Since I defended Ilhan Omar in my last post, I feel obliged to comment on her latest twitter trouble. Responding indirectly to an attack on her by Republican leader Kevin McCarthy, the Congresswoman shot off a tweet suggesting that Congressional fealty to Israel was “all about” the money that the Israel lobby, specifically the American Israel Public Affair Committee (AIPAC), wields on behalf of friendly politicians. Omar’s tweet drew an immediate, sharp rebuke from the Democratic House leadership: Omar was playing into an ancient anti-Semitic trope about the pervasive omnipotence of Jewish money. That is offensive and unacceptable. Omar quickly apologized, acknowledging that she is still learning about the history of anti-Semitism.
Omar’s tweet was naïve in two ways: first, because it was simplistic; and second, because she obviously didn’t anticipate the predictable reaction that it would provoke.
Omar’s tweet was simplistic because the tremendous influence of the Israel lobby isn’t just about money. As I explained several years ago in a post that is still worth reading (no false modesty here), AIPAC’s success reflects a number of factors, including superbly skillful and intensive lobbying and extensive grass roots organization. In narrating the multi-faceted basis of AIPAC’s success, I was differing with a recent newsletter article by veteran Congressional staffer and former AIPAC functionary A. J. Rosenberg, who, like Omar, emphasized the paramount importance of campaign money. But, let’s be clear: money is an important part of AIPAC’s success, and to suggest otherwise is utterly disingenuous. Nancy Pelosi knows this, as do most other member of Congress.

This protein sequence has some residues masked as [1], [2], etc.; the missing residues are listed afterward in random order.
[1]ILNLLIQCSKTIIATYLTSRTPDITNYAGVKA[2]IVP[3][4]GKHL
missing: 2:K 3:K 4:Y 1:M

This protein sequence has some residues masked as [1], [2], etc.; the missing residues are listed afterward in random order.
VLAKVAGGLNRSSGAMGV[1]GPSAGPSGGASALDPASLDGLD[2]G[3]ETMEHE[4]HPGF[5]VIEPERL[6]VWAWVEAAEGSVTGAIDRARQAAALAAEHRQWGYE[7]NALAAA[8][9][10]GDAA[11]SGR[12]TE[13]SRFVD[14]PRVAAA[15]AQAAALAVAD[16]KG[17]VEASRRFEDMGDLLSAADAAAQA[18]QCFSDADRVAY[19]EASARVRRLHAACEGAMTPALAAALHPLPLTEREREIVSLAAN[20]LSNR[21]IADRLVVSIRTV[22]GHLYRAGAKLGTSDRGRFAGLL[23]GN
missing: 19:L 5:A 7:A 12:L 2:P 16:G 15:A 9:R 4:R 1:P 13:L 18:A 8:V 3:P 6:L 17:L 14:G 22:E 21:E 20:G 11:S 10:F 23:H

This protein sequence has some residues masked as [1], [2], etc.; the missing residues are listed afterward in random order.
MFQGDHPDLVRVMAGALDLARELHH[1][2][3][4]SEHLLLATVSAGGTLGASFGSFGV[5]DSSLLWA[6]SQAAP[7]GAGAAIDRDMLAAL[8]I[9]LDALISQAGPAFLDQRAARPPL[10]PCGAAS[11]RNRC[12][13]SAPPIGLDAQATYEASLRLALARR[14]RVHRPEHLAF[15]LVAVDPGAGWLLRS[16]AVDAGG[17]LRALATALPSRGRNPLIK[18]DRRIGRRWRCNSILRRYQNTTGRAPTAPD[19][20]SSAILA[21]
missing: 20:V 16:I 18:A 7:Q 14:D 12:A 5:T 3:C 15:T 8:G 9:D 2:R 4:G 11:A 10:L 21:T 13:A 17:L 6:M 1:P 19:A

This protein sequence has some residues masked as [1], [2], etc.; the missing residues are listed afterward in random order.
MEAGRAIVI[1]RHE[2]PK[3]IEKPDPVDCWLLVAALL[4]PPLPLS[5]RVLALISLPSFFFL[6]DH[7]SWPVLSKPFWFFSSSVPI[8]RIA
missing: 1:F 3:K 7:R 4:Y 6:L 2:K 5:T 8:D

That brings me to the reaction to Omar’s tweet. Undoubtedly, hearing what sounds like the repetition of an old scurrilous stereotype can be genuinely hurtful to the offended group. But I think the swift and furious reaction to Omar’s tweet was not just a reflection of sensitivity to bigotry. It also represents what we can call an opportunistic exploitation of historic victimhood. Because Jews have been an historically oppressed group and that oppression often involved myths about Jews and money and power, you are not allowed to talk about Jews and money and power. And if you can’t talk about that subject, then you are less likely to question the basis for the overwhelming, uncritical support Israel enjoys in the US Congress.
So, I don’t believe that the Democratic leadership’s takedown of Omar is an entirely innocent and virtuous demonstration of zero tolerance for bigotry. Pelosi and her lieutenants don’t want serious criticism of Israel to disrupt their party’s unity—or to hand the Republicans a campaign issue. Omar and others of her ilk must be taken down a notch or three. That’s what this is all about.
Here is a good account of an AIPAC operation. It was, indeed, all about money.